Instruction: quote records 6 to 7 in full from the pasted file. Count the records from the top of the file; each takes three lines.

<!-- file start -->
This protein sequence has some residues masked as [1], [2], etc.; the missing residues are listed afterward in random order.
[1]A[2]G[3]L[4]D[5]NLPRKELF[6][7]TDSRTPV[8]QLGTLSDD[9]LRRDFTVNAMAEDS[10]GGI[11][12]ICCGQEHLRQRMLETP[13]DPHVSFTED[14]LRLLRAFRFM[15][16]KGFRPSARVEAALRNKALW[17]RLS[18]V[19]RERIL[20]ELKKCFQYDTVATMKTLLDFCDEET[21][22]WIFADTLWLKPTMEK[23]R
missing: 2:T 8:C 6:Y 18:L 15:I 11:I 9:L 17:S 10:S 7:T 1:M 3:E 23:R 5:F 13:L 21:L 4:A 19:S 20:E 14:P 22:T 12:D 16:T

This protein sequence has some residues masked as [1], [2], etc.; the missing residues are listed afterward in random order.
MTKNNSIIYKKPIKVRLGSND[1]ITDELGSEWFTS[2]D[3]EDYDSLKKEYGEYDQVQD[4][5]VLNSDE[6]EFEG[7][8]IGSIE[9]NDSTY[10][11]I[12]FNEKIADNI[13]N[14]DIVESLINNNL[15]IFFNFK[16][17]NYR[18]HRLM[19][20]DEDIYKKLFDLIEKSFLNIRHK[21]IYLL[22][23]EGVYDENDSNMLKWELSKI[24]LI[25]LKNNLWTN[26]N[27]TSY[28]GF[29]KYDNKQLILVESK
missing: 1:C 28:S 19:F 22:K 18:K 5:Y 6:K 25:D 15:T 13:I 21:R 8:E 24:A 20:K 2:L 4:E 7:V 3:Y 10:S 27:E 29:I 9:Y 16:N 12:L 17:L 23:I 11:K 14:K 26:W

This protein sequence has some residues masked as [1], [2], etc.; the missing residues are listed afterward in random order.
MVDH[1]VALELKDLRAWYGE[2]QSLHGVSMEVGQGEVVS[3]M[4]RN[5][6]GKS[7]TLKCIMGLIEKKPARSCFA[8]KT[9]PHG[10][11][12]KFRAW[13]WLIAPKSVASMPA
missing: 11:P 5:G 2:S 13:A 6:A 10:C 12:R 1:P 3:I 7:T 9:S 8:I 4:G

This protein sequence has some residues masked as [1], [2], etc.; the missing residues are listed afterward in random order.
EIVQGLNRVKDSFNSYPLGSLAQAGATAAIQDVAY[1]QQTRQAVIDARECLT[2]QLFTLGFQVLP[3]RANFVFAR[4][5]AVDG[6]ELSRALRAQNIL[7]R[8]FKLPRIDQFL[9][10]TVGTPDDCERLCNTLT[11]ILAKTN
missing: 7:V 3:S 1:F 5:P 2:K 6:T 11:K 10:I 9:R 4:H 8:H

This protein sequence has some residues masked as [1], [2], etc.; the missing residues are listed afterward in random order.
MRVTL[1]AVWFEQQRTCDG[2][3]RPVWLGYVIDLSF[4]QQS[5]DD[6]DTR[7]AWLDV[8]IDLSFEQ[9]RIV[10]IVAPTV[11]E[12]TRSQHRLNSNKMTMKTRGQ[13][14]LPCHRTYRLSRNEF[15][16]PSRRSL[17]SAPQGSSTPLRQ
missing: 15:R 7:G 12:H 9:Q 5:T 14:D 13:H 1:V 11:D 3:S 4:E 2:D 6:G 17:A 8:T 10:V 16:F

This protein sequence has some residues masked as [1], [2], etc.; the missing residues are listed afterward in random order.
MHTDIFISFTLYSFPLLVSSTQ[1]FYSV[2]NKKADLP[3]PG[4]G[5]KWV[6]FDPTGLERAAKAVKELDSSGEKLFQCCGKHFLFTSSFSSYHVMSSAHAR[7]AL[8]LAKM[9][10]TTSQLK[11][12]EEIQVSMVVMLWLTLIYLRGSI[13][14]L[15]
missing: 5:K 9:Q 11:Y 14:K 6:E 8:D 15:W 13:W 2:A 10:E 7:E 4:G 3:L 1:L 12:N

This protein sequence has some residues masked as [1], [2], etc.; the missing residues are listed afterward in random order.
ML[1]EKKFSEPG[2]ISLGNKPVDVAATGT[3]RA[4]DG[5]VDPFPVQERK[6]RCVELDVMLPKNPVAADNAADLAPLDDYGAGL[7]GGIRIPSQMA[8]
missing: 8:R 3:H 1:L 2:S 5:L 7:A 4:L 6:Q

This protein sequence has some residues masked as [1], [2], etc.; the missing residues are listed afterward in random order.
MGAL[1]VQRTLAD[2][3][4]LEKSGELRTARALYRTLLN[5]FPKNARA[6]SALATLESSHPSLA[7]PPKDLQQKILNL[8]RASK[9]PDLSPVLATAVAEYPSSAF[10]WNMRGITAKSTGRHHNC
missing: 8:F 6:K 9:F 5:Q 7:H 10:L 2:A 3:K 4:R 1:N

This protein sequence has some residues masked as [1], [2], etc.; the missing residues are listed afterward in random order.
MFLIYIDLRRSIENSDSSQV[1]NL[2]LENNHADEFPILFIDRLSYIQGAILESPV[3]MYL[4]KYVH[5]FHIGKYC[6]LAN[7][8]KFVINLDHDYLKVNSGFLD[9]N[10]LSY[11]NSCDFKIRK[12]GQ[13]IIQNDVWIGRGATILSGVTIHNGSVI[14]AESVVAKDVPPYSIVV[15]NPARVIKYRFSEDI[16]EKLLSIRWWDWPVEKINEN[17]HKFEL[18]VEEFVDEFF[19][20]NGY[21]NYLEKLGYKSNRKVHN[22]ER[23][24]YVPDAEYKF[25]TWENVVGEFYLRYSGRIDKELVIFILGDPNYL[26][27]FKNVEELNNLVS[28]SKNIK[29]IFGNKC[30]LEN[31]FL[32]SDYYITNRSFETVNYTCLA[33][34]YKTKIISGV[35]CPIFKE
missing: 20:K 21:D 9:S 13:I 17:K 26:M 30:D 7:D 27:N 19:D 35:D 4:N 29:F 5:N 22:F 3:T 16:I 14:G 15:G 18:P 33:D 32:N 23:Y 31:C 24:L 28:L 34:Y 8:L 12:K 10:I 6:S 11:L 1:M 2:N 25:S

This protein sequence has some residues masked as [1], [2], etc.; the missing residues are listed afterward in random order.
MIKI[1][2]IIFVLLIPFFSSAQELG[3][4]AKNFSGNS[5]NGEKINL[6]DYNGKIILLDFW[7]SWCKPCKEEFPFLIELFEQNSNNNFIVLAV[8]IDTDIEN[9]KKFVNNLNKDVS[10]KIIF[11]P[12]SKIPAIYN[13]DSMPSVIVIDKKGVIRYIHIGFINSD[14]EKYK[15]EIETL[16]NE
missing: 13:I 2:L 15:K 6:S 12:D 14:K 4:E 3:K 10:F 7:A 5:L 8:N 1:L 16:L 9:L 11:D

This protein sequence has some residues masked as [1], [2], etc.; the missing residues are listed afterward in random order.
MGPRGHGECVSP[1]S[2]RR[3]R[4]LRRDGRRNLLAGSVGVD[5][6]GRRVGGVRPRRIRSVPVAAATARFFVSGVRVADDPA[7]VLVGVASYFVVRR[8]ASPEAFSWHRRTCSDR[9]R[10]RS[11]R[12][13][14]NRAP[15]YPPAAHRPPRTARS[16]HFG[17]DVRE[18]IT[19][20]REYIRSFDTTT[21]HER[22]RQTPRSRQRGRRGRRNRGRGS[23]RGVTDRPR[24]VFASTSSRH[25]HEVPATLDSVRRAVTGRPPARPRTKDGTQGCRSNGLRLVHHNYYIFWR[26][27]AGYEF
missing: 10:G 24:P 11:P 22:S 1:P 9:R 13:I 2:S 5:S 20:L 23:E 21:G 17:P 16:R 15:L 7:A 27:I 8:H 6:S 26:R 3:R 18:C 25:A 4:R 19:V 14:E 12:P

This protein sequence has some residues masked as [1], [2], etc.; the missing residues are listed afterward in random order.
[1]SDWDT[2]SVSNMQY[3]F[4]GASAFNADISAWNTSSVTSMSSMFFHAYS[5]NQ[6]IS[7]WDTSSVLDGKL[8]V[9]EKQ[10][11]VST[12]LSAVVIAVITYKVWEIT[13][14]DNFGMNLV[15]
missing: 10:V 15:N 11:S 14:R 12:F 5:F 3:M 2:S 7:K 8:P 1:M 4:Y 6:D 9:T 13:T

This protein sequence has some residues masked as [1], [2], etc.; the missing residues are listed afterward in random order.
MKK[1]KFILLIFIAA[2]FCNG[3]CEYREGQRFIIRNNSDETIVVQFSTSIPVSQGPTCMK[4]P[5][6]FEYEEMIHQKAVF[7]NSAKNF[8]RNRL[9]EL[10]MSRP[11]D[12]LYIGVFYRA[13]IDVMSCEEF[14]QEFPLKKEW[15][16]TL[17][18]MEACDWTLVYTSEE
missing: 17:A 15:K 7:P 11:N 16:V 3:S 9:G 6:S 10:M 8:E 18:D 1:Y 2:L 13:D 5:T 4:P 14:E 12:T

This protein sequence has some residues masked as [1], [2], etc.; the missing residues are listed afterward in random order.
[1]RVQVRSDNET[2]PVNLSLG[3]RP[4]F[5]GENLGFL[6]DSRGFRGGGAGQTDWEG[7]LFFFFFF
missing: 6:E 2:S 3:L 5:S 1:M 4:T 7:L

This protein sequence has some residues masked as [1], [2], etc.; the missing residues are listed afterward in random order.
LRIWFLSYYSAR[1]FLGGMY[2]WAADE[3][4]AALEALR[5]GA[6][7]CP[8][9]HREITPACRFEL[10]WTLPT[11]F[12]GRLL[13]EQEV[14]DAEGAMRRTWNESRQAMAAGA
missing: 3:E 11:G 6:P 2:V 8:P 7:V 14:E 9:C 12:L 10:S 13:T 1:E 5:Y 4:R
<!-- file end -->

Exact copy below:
This protein sequence has some residues masked as [1], [2], etc.; the missing residues are listed afterward in random order.
MHTDIFISFTLYSFPLLVSSTQ[1]FYSV[2]NKKADLP[3]PG[4]G[5]KWV[6]FDPTGLERAAKAVKELDSSGEKLFQCCGKHFLFTSSFSSYHVMSSAHAR[7]AL[8]LAKM[9][10]TTSQLK[11][12]EEIQVSMVVMLWLTLIYLRGSI[13][14]L[15]
missing: 5:K 9:Q 11:Y 14:K 6:E 8:D 15:W 13:W 2:A 10:E 7:E 4:G 3:L 1:L 12:N

This protein sequence has some residues masked as [1], [2], etc.; the missing residues are listed afterward in random order.
ML[1]EKKFSEPG[2]ISLGNKPVDVAATGT[3]RA[4]DG[5]VDPFPVQERK[6]RCVELDVMLPKNPVAADNAADLAPLDDYGAGL[7]GGIRIPSQMA[8]
missing: 8:R 3:H 1:L 2:S 5:L 7:A 4:L 6:Q